The U.S. Education Department is fining Grand Canyon University $37.7 million, saying the for-profit Christian school misrepresented the costs of its doctoral programs.
The agency says Grand Canyon University told students that enrolling in the doctoral program would cost $40,000 to $49,000. That was supposed to cover tuition and 60 credit hours. However, the department says, 98% of doctoral students needed more than 60 credit hours to graduate.
From 2017 to 2022, the Education Department said, 78% of Grand Canyon students who graduated with doctorates needed five or six three-credit courses. That cost another $10,000 to $12,000, and sometimes more.
‘Almost no students are able to complete their doctoral program within the represented number of credits,’ the department said.
In many cases, students could not get federal financial aid for those additional courses.
The Education Department disclosed the fine in a letter to university President Brian Mueller dated Tuesday.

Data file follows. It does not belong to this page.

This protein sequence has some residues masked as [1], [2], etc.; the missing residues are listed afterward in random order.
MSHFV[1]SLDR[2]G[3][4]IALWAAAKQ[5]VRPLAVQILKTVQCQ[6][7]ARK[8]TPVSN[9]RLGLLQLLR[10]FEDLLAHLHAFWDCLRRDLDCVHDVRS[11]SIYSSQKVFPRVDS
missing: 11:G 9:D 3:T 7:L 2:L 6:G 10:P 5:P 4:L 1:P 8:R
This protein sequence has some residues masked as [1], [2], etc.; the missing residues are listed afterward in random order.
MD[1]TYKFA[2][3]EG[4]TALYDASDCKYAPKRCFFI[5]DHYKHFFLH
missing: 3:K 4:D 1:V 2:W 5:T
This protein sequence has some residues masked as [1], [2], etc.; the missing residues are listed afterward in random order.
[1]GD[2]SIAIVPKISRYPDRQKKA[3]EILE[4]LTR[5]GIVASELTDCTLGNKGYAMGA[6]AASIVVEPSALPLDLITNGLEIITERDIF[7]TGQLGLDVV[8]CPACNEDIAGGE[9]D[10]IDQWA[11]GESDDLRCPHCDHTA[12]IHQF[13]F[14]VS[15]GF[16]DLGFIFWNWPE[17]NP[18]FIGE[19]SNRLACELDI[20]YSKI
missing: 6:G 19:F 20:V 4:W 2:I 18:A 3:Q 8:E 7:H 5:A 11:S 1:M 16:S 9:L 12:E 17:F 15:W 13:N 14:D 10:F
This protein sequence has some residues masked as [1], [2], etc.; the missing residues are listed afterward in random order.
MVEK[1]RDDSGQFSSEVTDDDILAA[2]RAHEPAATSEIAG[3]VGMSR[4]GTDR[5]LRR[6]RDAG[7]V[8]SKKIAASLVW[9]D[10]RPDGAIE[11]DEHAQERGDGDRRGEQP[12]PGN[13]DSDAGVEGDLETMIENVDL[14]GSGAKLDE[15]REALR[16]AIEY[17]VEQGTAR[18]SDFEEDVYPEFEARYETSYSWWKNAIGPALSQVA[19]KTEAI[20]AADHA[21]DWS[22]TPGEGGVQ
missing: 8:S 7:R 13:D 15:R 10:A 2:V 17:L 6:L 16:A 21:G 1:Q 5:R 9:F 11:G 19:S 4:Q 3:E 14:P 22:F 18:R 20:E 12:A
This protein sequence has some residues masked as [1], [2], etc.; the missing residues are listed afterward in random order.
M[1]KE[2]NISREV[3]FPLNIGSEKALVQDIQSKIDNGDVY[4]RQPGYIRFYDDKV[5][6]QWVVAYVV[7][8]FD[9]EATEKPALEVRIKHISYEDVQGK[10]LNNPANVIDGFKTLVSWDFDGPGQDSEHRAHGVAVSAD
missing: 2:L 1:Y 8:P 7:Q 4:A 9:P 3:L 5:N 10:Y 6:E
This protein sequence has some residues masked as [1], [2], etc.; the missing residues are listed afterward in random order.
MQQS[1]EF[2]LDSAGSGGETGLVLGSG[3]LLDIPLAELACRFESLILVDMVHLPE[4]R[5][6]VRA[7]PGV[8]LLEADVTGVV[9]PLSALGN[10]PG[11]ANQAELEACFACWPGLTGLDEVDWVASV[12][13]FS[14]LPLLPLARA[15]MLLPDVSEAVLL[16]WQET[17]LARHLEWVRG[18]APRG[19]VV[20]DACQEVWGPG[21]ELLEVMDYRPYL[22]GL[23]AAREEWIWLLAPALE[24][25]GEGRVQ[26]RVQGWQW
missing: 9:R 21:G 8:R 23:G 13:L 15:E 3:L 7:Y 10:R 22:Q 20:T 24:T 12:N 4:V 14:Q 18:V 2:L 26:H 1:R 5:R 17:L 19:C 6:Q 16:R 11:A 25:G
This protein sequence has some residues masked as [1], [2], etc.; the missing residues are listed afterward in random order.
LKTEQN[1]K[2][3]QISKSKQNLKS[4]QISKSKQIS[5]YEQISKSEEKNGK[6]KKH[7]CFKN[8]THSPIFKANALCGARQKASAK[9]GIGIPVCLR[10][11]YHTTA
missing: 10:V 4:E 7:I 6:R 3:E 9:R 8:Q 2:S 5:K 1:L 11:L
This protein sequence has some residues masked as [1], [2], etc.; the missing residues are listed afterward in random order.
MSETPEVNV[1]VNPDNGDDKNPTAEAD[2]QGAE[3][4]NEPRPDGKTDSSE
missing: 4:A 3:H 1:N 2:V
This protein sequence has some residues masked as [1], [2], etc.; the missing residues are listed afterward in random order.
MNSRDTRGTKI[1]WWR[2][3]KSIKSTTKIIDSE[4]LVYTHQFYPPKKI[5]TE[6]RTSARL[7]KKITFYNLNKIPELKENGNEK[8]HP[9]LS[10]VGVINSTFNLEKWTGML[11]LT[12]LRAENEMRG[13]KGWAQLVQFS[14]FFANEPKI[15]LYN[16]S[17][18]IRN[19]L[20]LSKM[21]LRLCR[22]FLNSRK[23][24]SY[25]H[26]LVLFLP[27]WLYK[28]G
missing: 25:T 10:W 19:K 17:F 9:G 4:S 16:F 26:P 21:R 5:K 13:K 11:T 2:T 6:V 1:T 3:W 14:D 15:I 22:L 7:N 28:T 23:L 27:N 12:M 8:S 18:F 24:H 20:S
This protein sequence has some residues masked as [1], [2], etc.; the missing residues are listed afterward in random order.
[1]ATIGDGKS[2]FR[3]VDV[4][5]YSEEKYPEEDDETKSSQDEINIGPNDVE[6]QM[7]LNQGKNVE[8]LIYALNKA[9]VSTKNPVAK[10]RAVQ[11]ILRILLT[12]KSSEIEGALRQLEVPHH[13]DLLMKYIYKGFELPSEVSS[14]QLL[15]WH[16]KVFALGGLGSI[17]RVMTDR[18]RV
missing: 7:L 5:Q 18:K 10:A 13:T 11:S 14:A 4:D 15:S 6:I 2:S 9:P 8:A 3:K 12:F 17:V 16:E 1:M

The Phoenix-based college is the country’s largest for-profit college by enrollment, with more than 100,000 students, most of them online, and it received more than $1.1 billion in federal funding under Title VI of the Higher Education Act, primarily for its bachelor’s degree programs. That was more than any other participating school.
The Education Department says 7,547 students enrolled in its doctoral programs from Nov. 1, 2018, to Oct. 19, 2023. The government is fining the school $5,000 for its misrepresentations to each of those students.
The letter to Mueller says that in the few instances that Grand Canyon University did disclose that students might have to take additional courses to complete their doctorates, the disclosures were often incomplete or they were buried in fine print or in long documents, and that those rare disclosures did not address its other misrepresentations or explain the cost of the extra courses.